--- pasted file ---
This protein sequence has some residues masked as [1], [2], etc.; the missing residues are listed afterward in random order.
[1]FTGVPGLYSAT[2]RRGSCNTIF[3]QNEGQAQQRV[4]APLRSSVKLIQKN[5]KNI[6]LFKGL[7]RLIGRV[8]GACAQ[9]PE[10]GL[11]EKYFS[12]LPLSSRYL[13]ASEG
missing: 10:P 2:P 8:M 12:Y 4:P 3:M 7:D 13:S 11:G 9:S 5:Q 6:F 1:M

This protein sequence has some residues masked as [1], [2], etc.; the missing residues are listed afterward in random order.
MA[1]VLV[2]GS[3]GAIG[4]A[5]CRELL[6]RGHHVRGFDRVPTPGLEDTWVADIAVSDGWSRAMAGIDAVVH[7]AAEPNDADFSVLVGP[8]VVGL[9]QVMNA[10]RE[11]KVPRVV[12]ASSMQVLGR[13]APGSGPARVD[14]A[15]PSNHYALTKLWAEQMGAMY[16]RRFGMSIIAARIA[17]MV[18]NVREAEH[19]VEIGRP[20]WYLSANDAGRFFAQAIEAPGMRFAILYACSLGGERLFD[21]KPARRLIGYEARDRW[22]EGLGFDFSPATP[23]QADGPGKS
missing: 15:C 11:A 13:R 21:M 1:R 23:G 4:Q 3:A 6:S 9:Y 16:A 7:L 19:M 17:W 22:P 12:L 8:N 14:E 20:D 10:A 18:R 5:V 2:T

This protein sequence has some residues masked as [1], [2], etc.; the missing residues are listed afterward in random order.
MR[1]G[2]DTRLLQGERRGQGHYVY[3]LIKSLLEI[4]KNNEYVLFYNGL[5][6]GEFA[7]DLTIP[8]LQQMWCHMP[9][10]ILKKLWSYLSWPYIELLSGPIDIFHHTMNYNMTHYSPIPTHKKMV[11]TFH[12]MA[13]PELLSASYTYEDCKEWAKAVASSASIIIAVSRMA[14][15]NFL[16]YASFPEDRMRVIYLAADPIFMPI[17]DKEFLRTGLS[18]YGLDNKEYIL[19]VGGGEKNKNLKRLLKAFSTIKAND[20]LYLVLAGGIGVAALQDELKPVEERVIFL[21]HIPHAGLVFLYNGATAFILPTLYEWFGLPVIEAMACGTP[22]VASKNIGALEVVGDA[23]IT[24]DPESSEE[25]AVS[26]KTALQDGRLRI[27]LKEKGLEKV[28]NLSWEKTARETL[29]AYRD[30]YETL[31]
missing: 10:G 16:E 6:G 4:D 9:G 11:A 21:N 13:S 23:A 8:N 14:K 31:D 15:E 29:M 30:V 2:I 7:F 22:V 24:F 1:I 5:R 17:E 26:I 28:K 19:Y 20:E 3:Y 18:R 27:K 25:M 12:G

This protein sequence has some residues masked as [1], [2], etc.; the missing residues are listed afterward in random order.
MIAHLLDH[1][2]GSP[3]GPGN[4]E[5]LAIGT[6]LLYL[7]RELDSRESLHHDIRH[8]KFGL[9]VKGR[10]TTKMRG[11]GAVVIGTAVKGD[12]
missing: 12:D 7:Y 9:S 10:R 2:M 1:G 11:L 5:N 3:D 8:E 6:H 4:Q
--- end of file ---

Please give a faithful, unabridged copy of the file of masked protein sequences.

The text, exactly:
This protein sequence has some residues masked as [1], [2], etc.; the missing residues are listed afterward in random order.
[1]FTGVPGLYSAT[2]RRGSCNTIF[3]QNEGQAQQRV[4]APLRSSVKLIQKN[5]KNI[6]LFKGL[7]RLIGRV[8]GACAQ[9]PE[10]GL[11]EKYFS[12]LPLSSRYL[13]ASEG
missing: 10:P 2:P 8:M 12:Y 4:P 3:M 7:D 13:S 11:G 9:S 5:Q 6:F 1:M

This protein sequence has some residues masked as [1], [2], etc.; the missing residues are listed afterward in random order.
MA[1]VLV[2]GS[3]GAIG[4]A[5]CRELL[6]RGHHVRGFDRVPTPGLEDTWVADIAVSDGWSRAMAGIDAVVH[7]AAEPNDADFSVLVGP[8]VVGL[9]QVMNA[10]RE[11]KVPRVV[12]ASSMQVLGR[13]APGSGPARVD[14]A[15]PSNHYALTKLWAEQMGAMY[16]RRFGMSIIAARIA[17]MV[18]NVREAEH[19]VEIGRP[20]WYLSANDAGRFFAQAIEAPGMRFAILYACSLGGERLFD[21]KPARRLIGYEARDRW[22]EGLGFDFSPATP[23]QADGPGKS
missing: 15:C 11:A 13:R 21:M 1:R 23:G 4:Q 3:A 6:S 9:Y 16:A 7:L 19:M 17:W 22:P 12:L 8:N 14:E 20:D 10:A 18:R 5:V 2:T

This protein sequence has some residues masked as [1], [2], etc.; the missing residues are listed afterward in random order.
MR[1]G[2]DTRLLQGERRGQGHYVY[3]LIKSLLEI[4]KNNEYVLFYNGL[5][6]GEFA[7]DLTIP[8]LQQMWCHMP[9][10]ILKKLWSYLSWPYIELLSGPIDIFHHTMNYNMTHYSPIPTHKKMV[11]TFH[12]MA[13]PELLSASYTYEDCKEWAKAVASSASIIIAVSRMA[14][15]NFL[16]YASFPEDRMRVIYLAADPIFMPI[17]DKEFLRTGLS[18]YGLDNKEYIL[19]VGGGEKNKNLKRLLKAFSTIKAND[20]LYLVLAGGIGVAALQDELKPVEERVIFL[21]HIPHAGLVFLYNGATAFILPTLYEWFGLPVIEAMACGTP[22]VASKNIGALEVVGDA[23]IT[24]DPESSEE[25]AVS[26]KTALQDGRLRI[27]LKEKGLEKV[28]NLSWEKTARETL[29]AYRD[30]YETL[31]
missing: 10:G 16:E 6:G 4:D 9:G 11:A 21:N 13:S 23:A 8:N 14:K 31:D 15:E 29:M 30:V 2:I 7:F 22:V 24:F 1:I 5:R 17:E 26:I 28:K 19:Y 20:E 3:Y 18:R 27:K 25:M 12:G

This protein sequence has some residues masked as [1], [2], etc.; the missing residues are listed afterward in random order.
MIAHLLDH[1][2]GSP[3]GPGN[4]E[5]LAIGT[6]LLYL[7]RELDSRESLHHDIRH[8]KFGL[9]VKGR[10]TTKMRG[11]GAVVIGTAVKGD[12]
missing: 12:D 7:Y 9:S 10:R 2:M 1:G 11:L 5:N 3:D 8:E 6:H 4:Q